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ACL- Anterior Cruciate Ligament. All you wanted to know

Lets talk about the Anterior Cruciate Ligament.

 

What is the ACL?

The anterior cruciate ligament (ACL) is one of four ligaments within the knee. The ACL is responsible for providing structural integrity of the knee when the knee is straightened and is responsible for controlling movement of the knee.

 

How do ACL injuries occur?

The big question I always wondered was;  how do so many athletes suffer such devastating injuries?  Well, a majority of ACL related injuries are non-contact injuries. Meaning, the injuries were sustained from sudden change in direction, landing or pivoting. As opposed to a contact injury such as a tackle.  Non- contact incidents make up 85% of  Male football players with  ACL related injuries (3). Furthermore, women are at a much higher risk of an ACL injury than men. There is no clear justification why, but is likely due to biomechanics, muscular strength and maybe hormone related(4).

How do you know if you have suffered an ACL injury?

Usually people often experience a pop or cracking noise with sudden instability. ACL injuries often cause sudden onset of pain and inflammation. However, sometimes pain is absent.  To ensure a correct diagnosis, see a physiotherapist or specialist Sports Doctor, . They will complete specific assessments to determine if the ACL is affected or not. This can then be confirmed with an MRI. An MRI is also a great tool for identifying any other potential injuries within the knee- eg meniscus, other ligament damage or bone bruising. X-rays demonstrate little clinical evidence to diagnose ACL injuries.  From there, a treatment plan will  be implemented. Plans may include non-operative  or operative treament of the knee. It will depend on the severity and complexity of the injury.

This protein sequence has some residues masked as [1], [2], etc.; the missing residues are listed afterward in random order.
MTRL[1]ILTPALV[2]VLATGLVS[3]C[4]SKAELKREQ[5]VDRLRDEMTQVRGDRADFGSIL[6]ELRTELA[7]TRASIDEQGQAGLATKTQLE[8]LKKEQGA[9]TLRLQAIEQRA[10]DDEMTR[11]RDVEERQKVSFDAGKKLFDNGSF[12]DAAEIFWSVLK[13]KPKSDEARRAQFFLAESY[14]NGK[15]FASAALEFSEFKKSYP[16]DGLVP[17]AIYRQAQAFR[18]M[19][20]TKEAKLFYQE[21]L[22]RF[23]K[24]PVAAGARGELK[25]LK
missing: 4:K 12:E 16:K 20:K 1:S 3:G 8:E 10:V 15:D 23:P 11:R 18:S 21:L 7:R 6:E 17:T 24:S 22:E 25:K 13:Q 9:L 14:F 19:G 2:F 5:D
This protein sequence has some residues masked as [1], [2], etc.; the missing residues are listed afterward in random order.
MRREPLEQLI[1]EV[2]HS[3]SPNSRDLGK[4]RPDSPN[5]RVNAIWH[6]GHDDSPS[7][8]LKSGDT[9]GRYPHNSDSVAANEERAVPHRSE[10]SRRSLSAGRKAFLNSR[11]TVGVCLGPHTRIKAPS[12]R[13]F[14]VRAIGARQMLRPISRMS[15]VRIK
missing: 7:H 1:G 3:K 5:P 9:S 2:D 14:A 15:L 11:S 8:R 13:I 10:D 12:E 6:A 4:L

There is ever-growing evidence that supports both non-operative and operative management for such injuries. Collectively, both strategies emphasize the importance of reaching performance related targets to progress through the rehab process. Unfortunately, there is risk of re-injury to the ACL. This is regardless of manangment strategy. What does make a difference is the ability to pass the exercise based criteria.  Those that passed had 10% risk, compared to those that didn’t at 33% risk of re-injury (2).

 

 

Anterior Drawer test for ACL

 

Rehabilitation 

 

It is important to get the rehab right. An ACL injury can result in longterm complications, which  can be quite devastating for the individual. An  ACL injury can lead to instability of the knee joint, reduce a person’s functional capacity, and lead to degenerative changes like osteoarthritis (1).   Firstly it depends on whether you have had surgery or not. Regardless, it is a step by step process, starting with very basic exercises. Initial work is to increase range and reduce swelling. While starting with lower level strength work. Certainly, the work load increases as you improve. Eventually they return to high level loads like plyometrics. An actual return to your sport is based on the requirements of the individual sport and your rehab progress.